It's not too often we've seen mom and dad on the dove nest at the same time. But here they were in early April, close to the emergence of their baby. Photo by Glenn.
The wisteria tree in our front yard blooms for just a few days in the spring, but it's worth the wait for its showy, purple blossoms. Photo by Glenn.
The Easter Bunny still stops at the Gehlke house, thanks to Roni's dedicted egg-dyeing. Photo by Glenn.
Easter Sunday, April 8, finds mama and baby dove doing just fine. Photo by Glenn.
Mom is naturally a bit protective as she keeps a wary eye on our camera. We were lucky to get these pictures, because the next morning the nest was empty. Two eggs this time, and one was a dud. Photo by Glenn.
So, back to Easter... Ben has outgrown the bunny, but not the hunt. Here he ferrets out the last cleverly concealed plastic egg a green one tucked amid similarly colored grape leaves. Photo by Glenn.
On April 21 we went for a hike at Bethany Reservoir near Byron. It's not the warmest day, as you can see from the fact Glenn is wearing his sweater. Photo by Ben.
This dead tree near the Bethany Reservoir's parking lot now serves as a trellis for some vigorous ivy. Photo by Glenn.
Ben gets in a little photography practice at the reservoir's edge.... Photo by Glenn.
...And here's what he was probably taking pictures of. The Altamont hills around the reservoir are home to one of the world's largest wind farms. Photo by Glenn.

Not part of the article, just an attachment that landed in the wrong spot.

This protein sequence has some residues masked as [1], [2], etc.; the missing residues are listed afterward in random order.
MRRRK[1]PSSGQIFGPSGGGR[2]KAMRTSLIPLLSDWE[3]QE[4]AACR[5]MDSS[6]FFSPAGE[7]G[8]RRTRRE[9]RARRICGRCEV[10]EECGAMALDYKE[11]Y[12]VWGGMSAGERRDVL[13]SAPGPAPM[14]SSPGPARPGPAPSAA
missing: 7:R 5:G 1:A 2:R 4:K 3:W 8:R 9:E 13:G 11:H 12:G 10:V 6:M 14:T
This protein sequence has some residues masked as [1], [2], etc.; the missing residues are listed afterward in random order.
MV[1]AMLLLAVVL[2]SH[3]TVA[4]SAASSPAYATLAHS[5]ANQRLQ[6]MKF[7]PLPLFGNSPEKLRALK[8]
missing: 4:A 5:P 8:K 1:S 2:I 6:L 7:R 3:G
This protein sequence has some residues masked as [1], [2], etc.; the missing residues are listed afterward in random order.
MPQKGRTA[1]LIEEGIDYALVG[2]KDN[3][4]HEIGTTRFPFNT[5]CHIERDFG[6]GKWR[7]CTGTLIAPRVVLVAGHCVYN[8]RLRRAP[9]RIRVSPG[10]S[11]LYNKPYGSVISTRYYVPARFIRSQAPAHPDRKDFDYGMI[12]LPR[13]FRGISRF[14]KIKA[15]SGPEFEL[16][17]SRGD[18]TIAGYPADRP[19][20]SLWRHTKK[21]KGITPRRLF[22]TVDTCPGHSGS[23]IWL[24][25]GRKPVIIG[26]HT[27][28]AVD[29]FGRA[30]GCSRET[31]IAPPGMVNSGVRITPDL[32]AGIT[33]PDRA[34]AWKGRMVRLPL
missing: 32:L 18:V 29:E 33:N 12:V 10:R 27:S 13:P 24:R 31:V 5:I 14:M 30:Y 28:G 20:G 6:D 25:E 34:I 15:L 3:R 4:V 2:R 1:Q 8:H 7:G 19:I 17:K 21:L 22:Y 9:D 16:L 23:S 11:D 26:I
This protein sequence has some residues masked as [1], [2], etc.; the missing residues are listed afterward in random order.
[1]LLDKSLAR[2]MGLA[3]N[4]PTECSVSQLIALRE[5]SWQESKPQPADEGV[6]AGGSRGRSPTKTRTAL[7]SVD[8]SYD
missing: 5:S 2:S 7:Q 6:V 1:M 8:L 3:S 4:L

These wind turbines were cutting-edge technology 20 years ago. Today, their energy generating capacity is dwarfed by much larger machines. Photo by Glenn.
Look, a walking milkshake! Lots of cows grazing up here. Photo by Glenn.
Ben stalked this seagull with his camera until the bird got nervous and took off. Silly bird kept landing on the levee a few yards ahead of us, so this scene was repeated two or three times. Photo by Glenn.
We got real excited when we first saw this bird soar across the reservoir, convinced it was a golden eagle. Alas, upon further review we realized it was yet another turkey vulture. Photo by Glenn.
See? There's really no mistaking them. The wings alone are a dead giveaway. If you could see its ugly mug in this shot you'd know for sure. ...You know, it really is a bit disconcerting when they swoop over your head like that. Photo by Glenn.
It wasn't a nice day for our walk. The skies were gray and cloudy, and the wind was kicking up as a rain storm approached. This fence was interesting in that the center posts had rotted out and were moving about in the breeze, digging ruts in the ground. Photo by Glenn.
Apart from the nice symmetry in this scene, this shot contrasts the older style turbines at the base of the hill with the newer, large model at the top. One of the large units is equivalent to about three of the smaller ones. Photo by Glenn.
There were plenty of animal tracks in the dried mud. We add our own feet for sake of comparison. Photo by Glenn.
Dad takes a break on the hillside. Photo by Ben.
These frondy plants are very common along the Delta. They have a name. It escapes me at the moment. Photo by Glenn.
I can name that tune in 13 notes... It looks like a Mozart composition, but it's just a flock of red-winged blackbirds preparing to take flight from a wire fence. Photo by Glenn.
This was about the point we decided to turn back. We were about a mile from the parking lot and the rain clouds were rolling in fast. Photo by Glenn.
Earth Day wasn't for another day, but Ben got an early start by collecting a wayward newspaper that had blown about the parking lot. The future of the planet is in good hands. Photo by Glenn.